TCI Friday

I’m a bad friend sometimes. Bruce had suggested we get in one last mountain bike ride before the big snow storm, the one swirling outside my window as I type. I said I was in. That was in the morning.

I’m a bad friend because I’m a writer, and that means my schedule is mine. I don’t have a lot of mandatory meetings or demanding clients. And so if I want to ride at noon on Wednesday I can. That makes me the sort of guy who doesn’t want to wait for other people to “work” until 5, the kind of guy who forgets to charge his lights, and the kind who texts the crew at 4:45 that he’s out, not riding, not up to it.

In my defense, I have spent the best part of 2020 dealing with a broken collarbone and then a frozen shoulder. I am only just back to riding, and the prospect of going over the bars in the cold and dark makes me think twice, thrice, even four times before suiting up for fun. I’m not risk averse, but I’m also not anxious to get back into physical therapy.

And I can ride bikes at noon.

Soon we’ll put the studded tires on our bikes and be back to business. I missed what might have been the last dry ground ride for the next few months, but there is more to come. There is always more to come.

I have a trainer, and I have a basement, but I’m not a Zwifter or a Wahoo or a devotee of any of the other digital options. I prefer to ride outside, even when it hurts, and if I do opt for the trainer, I put inadvisedly loud music in the headphones and drape a towel over my head, so I can suffer the old fashioned way.

This weeks TCI Friday asks, how does your riding change when the “winter” comes? I put winter in quotes there, because not everyone gets the classic snow, ice and cold scenario. That doesn’t mean the season isn’t different though. So how does your riding change, and have you made that switchover yet?

Join the conversation
  1. TominAlbany says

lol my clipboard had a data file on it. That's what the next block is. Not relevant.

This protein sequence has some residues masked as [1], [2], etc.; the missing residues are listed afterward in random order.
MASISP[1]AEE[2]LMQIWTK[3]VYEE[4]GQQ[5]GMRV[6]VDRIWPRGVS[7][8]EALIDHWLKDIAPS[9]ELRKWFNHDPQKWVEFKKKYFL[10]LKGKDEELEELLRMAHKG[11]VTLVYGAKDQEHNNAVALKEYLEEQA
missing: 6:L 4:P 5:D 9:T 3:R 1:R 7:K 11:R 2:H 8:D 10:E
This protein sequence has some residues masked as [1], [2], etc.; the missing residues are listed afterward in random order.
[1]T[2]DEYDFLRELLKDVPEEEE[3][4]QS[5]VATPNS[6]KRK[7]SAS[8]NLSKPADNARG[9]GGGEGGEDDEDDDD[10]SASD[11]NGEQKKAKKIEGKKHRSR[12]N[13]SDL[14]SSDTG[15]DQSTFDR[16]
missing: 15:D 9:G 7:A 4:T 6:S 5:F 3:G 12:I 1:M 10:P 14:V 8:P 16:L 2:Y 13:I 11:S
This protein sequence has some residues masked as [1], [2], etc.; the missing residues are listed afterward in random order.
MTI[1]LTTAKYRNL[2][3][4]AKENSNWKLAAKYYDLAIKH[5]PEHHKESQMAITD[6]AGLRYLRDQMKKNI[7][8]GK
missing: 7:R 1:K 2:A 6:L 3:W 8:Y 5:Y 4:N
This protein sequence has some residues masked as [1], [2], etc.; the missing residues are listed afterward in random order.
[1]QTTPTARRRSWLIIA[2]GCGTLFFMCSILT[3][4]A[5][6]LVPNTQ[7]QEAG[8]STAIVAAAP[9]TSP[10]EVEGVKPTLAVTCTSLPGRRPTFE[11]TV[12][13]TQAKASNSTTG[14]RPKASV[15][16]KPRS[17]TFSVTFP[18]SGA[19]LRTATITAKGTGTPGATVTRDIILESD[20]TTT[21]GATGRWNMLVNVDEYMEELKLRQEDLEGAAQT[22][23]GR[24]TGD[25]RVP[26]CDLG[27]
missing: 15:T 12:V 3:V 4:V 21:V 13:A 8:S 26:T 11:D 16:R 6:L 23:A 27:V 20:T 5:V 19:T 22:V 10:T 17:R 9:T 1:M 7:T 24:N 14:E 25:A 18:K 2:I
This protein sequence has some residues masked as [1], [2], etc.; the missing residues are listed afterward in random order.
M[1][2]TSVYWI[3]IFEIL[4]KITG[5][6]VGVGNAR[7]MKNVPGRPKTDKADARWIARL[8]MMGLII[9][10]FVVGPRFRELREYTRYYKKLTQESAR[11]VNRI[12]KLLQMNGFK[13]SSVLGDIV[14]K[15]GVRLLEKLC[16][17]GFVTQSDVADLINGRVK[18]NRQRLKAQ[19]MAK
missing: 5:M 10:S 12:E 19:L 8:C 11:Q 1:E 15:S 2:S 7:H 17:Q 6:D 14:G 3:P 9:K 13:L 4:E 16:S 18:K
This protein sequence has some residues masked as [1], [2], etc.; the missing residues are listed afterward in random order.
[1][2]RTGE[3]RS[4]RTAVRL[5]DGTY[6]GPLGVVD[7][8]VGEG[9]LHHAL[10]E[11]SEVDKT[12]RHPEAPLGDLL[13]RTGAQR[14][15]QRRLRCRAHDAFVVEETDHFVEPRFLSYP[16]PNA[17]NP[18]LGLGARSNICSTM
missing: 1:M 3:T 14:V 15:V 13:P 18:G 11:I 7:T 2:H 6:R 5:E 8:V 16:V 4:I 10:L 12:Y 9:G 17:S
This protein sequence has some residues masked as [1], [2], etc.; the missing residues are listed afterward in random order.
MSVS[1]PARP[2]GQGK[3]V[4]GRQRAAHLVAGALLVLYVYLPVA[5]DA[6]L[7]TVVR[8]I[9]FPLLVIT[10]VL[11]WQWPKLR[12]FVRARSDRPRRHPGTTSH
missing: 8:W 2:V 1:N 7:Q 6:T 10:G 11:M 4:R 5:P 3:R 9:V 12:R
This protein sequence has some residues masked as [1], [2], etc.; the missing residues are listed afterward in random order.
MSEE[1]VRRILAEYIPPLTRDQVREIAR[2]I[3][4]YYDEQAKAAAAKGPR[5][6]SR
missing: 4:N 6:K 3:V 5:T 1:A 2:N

Over two feet of snow yesterday left me no choice but to consider the changeover. At this time of year, I hop on the road bike outside if it’s above freezing and I can get out in the sunshine. I’ll use the mtn bike for bombing around the neighborhood in the daylight if there’s fresh snow. At night, I’ll check out the neighbor’s holiday light decorating. In ordinary times, I go to the Y and run stupid circles on the 14 laps/mile track and using the weights to restore some muscle that I’ve been ignoring all summer.
    I have a trainer. It’s in the box. That’s not simply where it’s stored. I’ve just never taken it out. I don’t know that I want to change that but, i don’t have studded tires or a fat bike or the will to freeze my arse off.

    But, hey! Covid has made me rethink so much that I might just embrace that godforsaken trainer… It’s right next to the beer.

  2. tcfrog says

    Winter changeover means putting away the summer commuter, adding studded tires to my fat bike, and occasionally riding on the trainer while watching some sporting event. The fat tire lets me ride to work all year, even as the winters in Northern Michigan become increasingly icy as climate change clicks by, plus we have several good trail systems that can be enjoyed year-round.

  3. bart says